Posts Tagged 'Downy Woodpecker'

Maplewood: March 27th 2010

I was expecting it to be a bit of a wet Saturday but luckily the weather forecasts were a little off and it turned out to be a pretty decent day, which in turn led to an excellent time out at Maplewood Conservation Area. I think everyone else was expecting rain too as I only encountered one other person in my first hour or so of birding.

Soon after taking the path that heads to the mudflats I spotted a male Downy Woodpecker and not long after that a second one. The two were busily foraging for insects or other arthropods and after I stood still for a minute or so one of them came within two metres of where I was standing (1).

The tide was too far out for me to confidently identify everything at the mudflats but I was able to spot two Turkey Vultures soaring high above Burnaby Mountain and a little while later a Rufous Hummingbird spent a couple of seconds flying about the bushes at the lookout. At the south east corner of the property I heard the buzzing call of two Bewick’s Wrens coming from the brush which was shortly followed by a brief appearance of one of the birds. I wonder if these were two males establishing their respective territories as this type of call is used in such situations (2). In the distance a group of Red Crossbills were audible.

After heading across the footbridge that spans the Old Barge Channel I soon noticed the distinctive shape of a perched Red-tailed Hawk in a tree near the center of the west side. I quickly walked to the trail that runs through the middle of the area and took some pictures through my binoculars before a few crows managed to chase the hawk off.

While watching the hawk I noticed that it made frequent looks down at the ground below the tree it was sitting in. Perhaps it was looking for one of these Garter Snakes…

Over at the West Pond a couple of Yellow-rumped Warblers (Audubon’s Warbler) were catching some flying insects. It’s great to see these birds again and I can’t imagine it’ll be much longer before some of the other Warblers start showing up on a regular basis.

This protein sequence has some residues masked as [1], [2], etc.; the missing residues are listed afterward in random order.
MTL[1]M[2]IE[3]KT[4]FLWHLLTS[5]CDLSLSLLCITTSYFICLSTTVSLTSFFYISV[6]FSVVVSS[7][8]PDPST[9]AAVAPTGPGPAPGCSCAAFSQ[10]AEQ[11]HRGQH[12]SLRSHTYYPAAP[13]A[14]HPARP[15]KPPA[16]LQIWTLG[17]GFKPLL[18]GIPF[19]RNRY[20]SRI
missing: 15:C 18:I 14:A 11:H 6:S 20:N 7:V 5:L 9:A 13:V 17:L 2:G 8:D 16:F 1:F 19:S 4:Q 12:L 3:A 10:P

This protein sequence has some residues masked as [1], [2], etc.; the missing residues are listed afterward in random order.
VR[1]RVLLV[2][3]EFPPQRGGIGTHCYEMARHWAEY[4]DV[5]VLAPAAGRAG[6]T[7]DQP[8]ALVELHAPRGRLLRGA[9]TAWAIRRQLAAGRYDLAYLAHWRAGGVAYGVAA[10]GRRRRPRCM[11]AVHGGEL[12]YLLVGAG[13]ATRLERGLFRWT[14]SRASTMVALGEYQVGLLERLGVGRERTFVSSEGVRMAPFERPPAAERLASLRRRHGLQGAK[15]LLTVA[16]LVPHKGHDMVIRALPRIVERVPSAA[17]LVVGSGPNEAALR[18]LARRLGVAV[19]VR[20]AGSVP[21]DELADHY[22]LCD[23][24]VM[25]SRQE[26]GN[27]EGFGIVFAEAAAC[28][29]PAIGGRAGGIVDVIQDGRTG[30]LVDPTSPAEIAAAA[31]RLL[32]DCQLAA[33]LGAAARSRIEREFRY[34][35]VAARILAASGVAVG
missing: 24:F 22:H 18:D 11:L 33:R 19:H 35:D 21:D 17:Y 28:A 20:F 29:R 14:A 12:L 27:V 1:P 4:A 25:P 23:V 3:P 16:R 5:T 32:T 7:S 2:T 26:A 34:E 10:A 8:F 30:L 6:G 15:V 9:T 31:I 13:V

References:

  1. Jackson, Jerome A. and Henri R. Ouellet. 2002. Downy Woodpecker (Picoides pubescens), The Birds of North America Online (A. Poole, Ed.). Ithaca: Cornell Lab of Ornithology; Retrieved from the Birds of North America Online: http://bna.birds.cornell.edu.proxy.lib.sfu.ca/bna/species/613doi:10.2173/bna.613
  2. Kennedy, E. Dale and Douglas W. White. 1997. Bewick’s Wren (Thryomanes bewickii), The Birds of North America Online (A. Poole, Ed.). Ithaca: Cornell Lab of Ornithology; Retrieved from the Birds of North America Online: http://bna.birds.cornell.edu.proxy.lib.sfu.ca/bna/species/315doi:10.2173/bna.315
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Maplewood: September 26th 2009

I was at Maplewood again around midday today. As soon as I arrived at the mudflats I heard the call of an American Pipit (a low series of high, clear or jingling phrases tseewl-tseewl-tseewl . . . or pleetrr-pleetrr-pleetrr and other variations; given in flight for up to 15 seconds according to Sibley’s). There were three present foraging on the mudflat about a metre from the water’s edge. About five minutes after I arrived, however, they took flight to the South. Scanning the ducks present revealed the usual mix of American Widgeon, Northern Pintail, and a few Mallards that have been here for the past couple of weeks.